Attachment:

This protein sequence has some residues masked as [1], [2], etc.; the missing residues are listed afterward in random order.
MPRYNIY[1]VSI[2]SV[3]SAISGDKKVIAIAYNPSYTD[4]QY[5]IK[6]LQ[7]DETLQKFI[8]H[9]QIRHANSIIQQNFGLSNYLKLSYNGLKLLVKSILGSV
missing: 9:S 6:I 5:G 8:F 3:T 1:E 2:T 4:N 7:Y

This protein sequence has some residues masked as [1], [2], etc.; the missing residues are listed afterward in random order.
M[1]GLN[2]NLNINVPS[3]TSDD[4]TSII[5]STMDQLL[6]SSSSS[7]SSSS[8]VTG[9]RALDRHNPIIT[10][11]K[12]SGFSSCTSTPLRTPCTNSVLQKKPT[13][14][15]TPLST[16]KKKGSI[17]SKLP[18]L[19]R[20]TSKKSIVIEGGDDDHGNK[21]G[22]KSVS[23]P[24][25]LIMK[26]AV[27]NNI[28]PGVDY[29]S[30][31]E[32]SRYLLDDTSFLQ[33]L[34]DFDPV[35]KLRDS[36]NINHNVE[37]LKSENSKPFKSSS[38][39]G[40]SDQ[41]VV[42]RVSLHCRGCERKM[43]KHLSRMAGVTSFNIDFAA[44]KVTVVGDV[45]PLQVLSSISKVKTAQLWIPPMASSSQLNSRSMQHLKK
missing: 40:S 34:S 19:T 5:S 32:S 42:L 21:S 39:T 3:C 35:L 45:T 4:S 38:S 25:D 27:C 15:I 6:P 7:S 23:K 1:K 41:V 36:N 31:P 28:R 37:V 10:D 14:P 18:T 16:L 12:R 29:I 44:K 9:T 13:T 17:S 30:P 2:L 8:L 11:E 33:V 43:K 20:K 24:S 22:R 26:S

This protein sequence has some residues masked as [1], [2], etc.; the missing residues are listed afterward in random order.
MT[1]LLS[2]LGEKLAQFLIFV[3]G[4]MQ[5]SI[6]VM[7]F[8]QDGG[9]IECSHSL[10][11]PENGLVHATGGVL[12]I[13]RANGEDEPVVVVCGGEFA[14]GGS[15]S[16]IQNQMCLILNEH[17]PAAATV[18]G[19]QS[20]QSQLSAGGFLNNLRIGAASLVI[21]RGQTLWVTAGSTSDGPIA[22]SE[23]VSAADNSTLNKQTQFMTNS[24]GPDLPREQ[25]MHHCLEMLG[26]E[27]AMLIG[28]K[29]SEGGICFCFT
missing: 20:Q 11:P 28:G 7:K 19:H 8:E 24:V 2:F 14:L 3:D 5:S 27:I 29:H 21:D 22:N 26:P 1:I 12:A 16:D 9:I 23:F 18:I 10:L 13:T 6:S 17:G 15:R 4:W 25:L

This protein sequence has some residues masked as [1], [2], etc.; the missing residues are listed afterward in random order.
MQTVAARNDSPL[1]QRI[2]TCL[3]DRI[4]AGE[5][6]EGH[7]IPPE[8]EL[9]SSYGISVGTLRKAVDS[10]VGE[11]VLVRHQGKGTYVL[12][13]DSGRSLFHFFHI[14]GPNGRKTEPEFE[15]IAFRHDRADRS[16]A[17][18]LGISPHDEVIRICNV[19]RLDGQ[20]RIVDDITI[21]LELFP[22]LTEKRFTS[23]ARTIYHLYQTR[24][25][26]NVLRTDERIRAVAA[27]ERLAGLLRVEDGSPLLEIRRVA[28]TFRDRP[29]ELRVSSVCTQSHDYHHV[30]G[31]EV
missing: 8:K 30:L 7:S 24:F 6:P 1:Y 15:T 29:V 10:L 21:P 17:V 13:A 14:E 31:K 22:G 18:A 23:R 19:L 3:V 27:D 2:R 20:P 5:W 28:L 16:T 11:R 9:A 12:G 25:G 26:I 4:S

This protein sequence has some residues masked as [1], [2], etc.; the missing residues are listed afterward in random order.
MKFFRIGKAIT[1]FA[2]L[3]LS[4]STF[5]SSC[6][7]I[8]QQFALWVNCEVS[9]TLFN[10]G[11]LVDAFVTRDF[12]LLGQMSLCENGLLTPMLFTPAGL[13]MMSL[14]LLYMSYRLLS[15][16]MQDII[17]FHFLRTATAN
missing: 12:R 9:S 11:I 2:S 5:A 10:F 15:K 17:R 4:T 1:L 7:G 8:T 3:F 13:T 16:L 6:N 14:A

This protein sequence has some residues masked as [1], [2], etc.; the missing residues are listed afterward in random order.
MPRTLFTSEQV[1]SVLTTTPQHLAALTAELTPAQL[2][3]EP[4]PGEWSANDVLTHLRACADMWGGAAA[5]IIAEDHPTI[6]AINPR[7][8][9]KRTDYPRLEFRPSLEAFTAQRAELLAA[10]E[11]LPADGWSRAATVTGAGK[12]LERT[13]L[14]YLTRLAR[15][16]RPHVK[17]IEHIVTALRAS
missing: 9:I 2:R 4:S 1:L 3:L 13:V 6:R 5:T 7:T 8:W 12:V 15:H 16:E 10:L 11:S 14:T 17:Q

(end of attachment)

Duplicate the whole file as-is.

This protein sequence has some residues masked as [1], [2], etc.; the missing residues are listed afterward in random order.
MPRYNIY[1]VSI[2]SV[3]SAISGDKKVIAIAYNPSYTD[4]QY[5]IK[6]LQ[7]DETLQKFI[8]H[9]QIRHANSIIQQNFGLSNYLKLSYNGLKLLVKSILGSV
missing: 9:S 6:I 5:G 8:F 3:T 1:E 2:T 4:N 7:Y

This protein sequence has some residues masked as [1], [2], etc.; the missing residues are listed afterward in random order.
M[1]GLN[2]NLNINVPS[3]TSDD[4]TSII[5]STMDQLL[6]SSSSS[7]SSSS[8]VTG[9]RALDRHNPIIT[10][11]K[12]SGFSSCTSTPLRTPCTNSVLQKKPT[13][14][15]TPLST[16]KKKGSI[17]SKLP[18]L[19]R[20]TSKKSIVIEGGDDDHGNK[21]G[22]KSVS[23]P[24][25]LIMK[26]AV[27]NNI[28]PGVDY[29]S[30][31]E[32]SRYLLDDTSFLQ[33]L[34]DFDPV[35]KLRDS[36]NINHNVE[37]LKSENSKPFKSSS[38][39]G[40]SDQ[41]VV[42]RVSLHCRGCERKM[43]KHLSRMAGVTSFNIDFAA[44]KVTVVGDV[45]PLQVLSSISKVKTAQLWIPPMASSSQLNSRSMQHLKK
missing: 40:S 34:S 19:T 5:S 32:S 42:L 21:S 39:T 3:C 35:L 45:T 4:S 38:S 25:D 27:C 15:I 6:P 7:S 23:K 1:K 41:V 36:N 31:P 28:R 37:V 10:D 14:P 18:T 16:L 12:R 29:I 44:K 9:T 13:T 17:S 30:P 2:L 8:L 11:E 33:V 43:K 20:K 24:S 22:R 26:S

This protein sequence has some residues masked as [1], [2], etc.; the missing residues are listed afterward in random order.
MT[1]LLS[2]LGEKLAQFLIFV[3]G[4]MQ[5]SI[6]VM[7]F[8]QDGG[9]IECSHSL[10][11]PENGLVHATGGVL[12]I[13]RANGEDEPVVVVCGGEFA[14]GGS[15]S[16]IQNQMCLILNEH[17]PAAATV[18]G[19]QS[20]QSQLSAGGFLNNLRIGAASLVI[21]RGQTLWVTAGSTSDGPIA[22]SE[23]VSAADNSTLNKQTQFMTNS[24]GPDLPREQ[25]MHHCLEMLG[26]E[27]AMLIG[28]K[29]SEGGICFCFT
missing: 20:Q 11:P 28:G 7:K 19:H 8:E 24:V 2:F 14:L 3:D 5:S 27:I 29:H 21:D 22:N 26:P 1:I 12:A 16:D 9:I 23:F 18:I 10:L 13:T 6:S 17:G 15:R 4:W 25:L

This protein sequence has some residues masked as [1], [2], etc.; the missing residues are listed afterward in random order.
MQTVAARNDSPL[1]QRI[2]TCL[3]DRI[4]AGE[5][6]EGH[7]IPPE[8]EL[9]SSYGISVGTLRKAVDS[10]VGE[11]VLVRHQGKGTYVL[12][13]DSGRSLFHFFHI[14]GPNGRKTEPEFE[15]IAFRHDRADRS[16]A[17][18]LGISPHDEVIRICNV[19]RLDGQ[20]RIVDDITI[21]LELFP[22]LTEKRFTS[23]ARTIYHLYQTR[24][25][26]NVLRTDERIRAVAA[27]ERLAGLLRVEDGSPLLEIRRVA[28]TFRDRP[29]ELRVSSVCTQSHDYHHV[30]G[31]EV
missing: 8:K 30:L 7:S 24:F 6:P 1:Y 15:T 29:V 10:L 21:P 17:V 13:A 14:E 31:K 22:G 18:A 23:R 19:L 3:V 27:D 2:R 20:P 5:W 28:L 16:T 11:R 9:A 12:G 25:G 26:I 4:S

This protein sequence has some residues masked as [1], [2], etc.; the missing residues are listed afterward in random order.
MKFFRIGKAIT[1]FA[2]L[3]LS[4]STF[5]SSC[6][7]I[8]QQFALWVNCEVS[9]TLFN[10]G[11]LVDAFVTRDF[12]LLGQMSLCENGLLTPMLFTPAGL[13]MMSL[14]LLYMSYRLLS[15][16]MQDII[17]FHFLRTATAN
missing: 12:R 9:S 11:I 2:S 5:A 10:F 15:K 17:R 4:T 1:L 7:G 8:T 3:F 13:T 16:L 6:N 14:A

This protein sequence has some residues masked as [1], [2], etc.; the missing residues are listed afterward in random order.
MPRTLFTSEQV[1]SVLTTTPQHLAALTAELTPAQL[2][3]EP[4]PGEWSANDVLTHLRACADMWGGAAA[5]IIAEDHPTI[6]AINPR[7][8][9]KRTDYPRLEFRPSLEAFTAQRAELLAA[10]E[11]LPADGWSRAATVTGAGK[12]LERT[13]L[14]YLTRLAR[15][16]RPHVK[17]IEHIVTALRAS
missing: 9:I 2:R 4:S 1:L 3:L 13:V 6:R 5:T 7:T 8:W 12:V 15:H 16:E 10:L 11:S 14:T 17:Q